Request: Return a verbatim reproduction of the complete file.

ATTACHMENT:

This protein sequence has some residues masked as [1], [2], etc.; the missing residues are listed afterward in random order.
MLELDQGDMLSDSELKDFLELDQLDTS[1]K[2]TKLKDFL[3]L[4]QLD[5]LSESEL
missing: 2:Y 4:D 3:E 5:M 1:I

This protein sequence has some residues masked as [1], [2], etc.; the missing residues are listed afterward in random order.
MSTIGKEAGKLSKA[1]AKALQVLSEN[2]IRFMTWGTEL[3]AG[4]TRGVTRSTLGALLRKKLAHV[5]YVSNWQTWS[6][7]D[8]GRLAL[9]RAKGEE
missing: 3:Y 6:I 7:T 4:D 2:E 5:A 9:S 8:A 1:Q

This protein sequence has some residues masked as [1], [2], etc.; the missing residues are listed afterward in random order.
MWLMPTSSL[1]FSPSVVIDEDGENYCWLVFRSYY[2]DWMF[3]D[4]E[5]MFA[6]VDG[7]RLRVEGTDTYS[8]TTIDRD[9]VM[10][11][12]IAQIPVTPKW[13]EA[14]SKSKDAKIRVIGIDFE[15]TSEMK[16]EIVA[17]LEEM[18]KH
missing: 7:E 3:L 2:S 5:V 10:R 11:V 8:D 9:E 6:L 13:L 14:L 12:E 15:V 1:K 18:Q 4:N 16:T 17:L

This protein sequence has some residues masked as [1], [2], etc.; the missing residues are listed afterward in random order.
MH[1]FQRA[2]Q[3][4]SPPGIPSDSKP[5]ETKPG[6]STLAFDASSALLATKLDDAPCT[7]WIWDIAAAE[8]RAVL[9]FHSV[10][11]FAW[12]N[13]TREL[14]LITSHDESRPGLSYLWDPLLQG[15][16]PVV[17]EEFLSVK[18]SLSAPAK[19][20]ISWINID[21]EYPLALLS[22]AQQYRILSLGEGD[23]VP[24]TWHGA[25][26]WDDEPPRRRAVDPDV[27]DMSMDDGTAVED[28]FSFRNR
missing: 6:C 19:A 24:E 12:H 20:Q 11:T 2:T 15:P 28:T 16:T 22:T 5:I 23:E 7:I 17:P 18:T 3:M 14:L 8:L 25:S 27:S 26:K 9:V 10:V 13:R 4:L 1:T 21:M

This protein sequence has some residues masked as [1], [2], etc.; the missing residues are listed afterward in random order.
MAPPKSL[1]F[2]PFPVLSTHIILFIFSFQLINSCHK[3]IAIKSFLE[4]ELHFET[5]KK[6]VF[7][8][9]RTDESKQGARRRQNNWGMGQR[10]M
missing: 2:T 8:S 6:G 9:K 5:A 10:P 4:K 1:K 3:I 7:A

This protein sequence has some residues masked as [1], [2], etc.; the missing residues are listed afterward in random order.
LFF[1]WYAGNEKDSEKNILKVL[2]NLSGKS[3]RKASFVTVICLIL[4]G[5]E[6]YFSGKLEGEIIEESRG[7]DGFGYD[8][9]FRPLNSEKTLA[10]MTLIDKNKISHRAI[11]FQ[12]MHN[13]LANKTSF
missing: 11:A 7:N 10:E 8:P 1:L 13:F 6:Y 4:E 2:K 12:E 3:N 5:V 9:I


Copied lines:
This protein sequence has some residues masked as [1], [2], etc.; the missing residues are listed afterward in random order.
MLELDQGDMLSDSELKDFLELDQLDTS[1]K[2]TKLKDFL[3]L[4]QLD[5]LSESEL
missing: 2:Y 4:D 3:E 5:M 1:I

This protein sequence has some residues masked as [1], [2], etc.; the missing residues are listed afterward in random order.
MSTIGKEAGKLSKA[1]AKALQVLSEN[2]IRFMTWGTEL[3]AG[4]TRGVTRSTLGALLRKKLAHV[5]YVSNWQTWS[6][7]D[8]GRLAL[9]RAKGEE
missing: 3:Y 6:I 7:T 4:D 2:E 5:A 9:S 8:A 1:Q

This protein sequence has some residues masked as [1], [2], etc.; the missing residues are listed afterward in random order.
MWLMPTSSL[1]FSPSVVIDEDGENYCWLVFRSYY[2]DWMF[3]D[4]E[5]MFA[6]VDG[7]RLRVEGTDTYS[8]TTIDRD[9]VM[10][11][12]IAQIPVTPKW[13]EA[14]SKSKDAKIRVIGIDFE[15]TSEMK[16]EIVA[17]LEEM[18]KH
missing: 7:E 3:L 2:S 5:V 10:R 11:V 8:D 9:E 6:L 13:L 14:L 12:E 15:V 1:K 18:Q 4:N 16:T 17:L

This protein sequence has some residues masked as [1], [2], etc.; the missing residues are listed afterward in random order.
MH[1]FQRA[2]Q[3][4]SPPGIPSDSKP[5]ETKPG[6]STLAFDASSALLATKLDDAPCT[7]WIWDIAAAE[8]RAVL[9]FHSV[10][11]FAW[12]N[13]TREL[14]LITSHDESRPGLSYLWDPLLQG[15][16]PVV[17]EEFLSVK[18]SLSAPAK[19][20]ISWINID[21]EYPLALLS[22]AQQYRILSLGEGD[23]VP[24]TWHGA[25][26]WDDEPPRRRAVDPDV[27]DMSMDDGTAVED[28]FSFRNR
missing: 6:C 19:A 24:E 12:H 20:Q 11:T 2:T 15:P 28:T 16:T 22:T 5:I 23:E 7:I 17:P 18:T 3:M 14:L 8:L 25:S 27:S 26:K 9:V 10:V 13:R 4:L 1:T 21:M

This protein sequence has some residues masked as [1], [2], etc.; the missing residues are listed afterward in random order.
MAPPKSL[1]F[2]PFPVLSTHIILFIFSFQLINSCHK[3]IAIKSFLE[4]ELHFET[5]KK[6]VF[7][8][9]RTDESKQGARRRQNNWGMGQR[10]M
missing: 2:T 8:S 6:G 9:K 5:A 10:P 4:K 1:K 3:I 7:A

This protein sequence has some residues masked as [1], [2], etc.; the missing residues are listed afterward in random order.
LFF[1]WYAGNEKDSEKNILKVL[2]NLSGKS[3]RKASFVTVICLIL[4]G[5]E[6]YFSGKLEGEIIEESRG[7]DGFGYD[8][9]FRPLNSEKTLA[10]MTLIDKNKISHRAI[11]FQ[12]MHN[13]LANKTSF
missing: 11:A 7:N 10:E 8:P 1:L 13:F 6:Y 4:E 2:K 12:E 3:N 5:V 9:I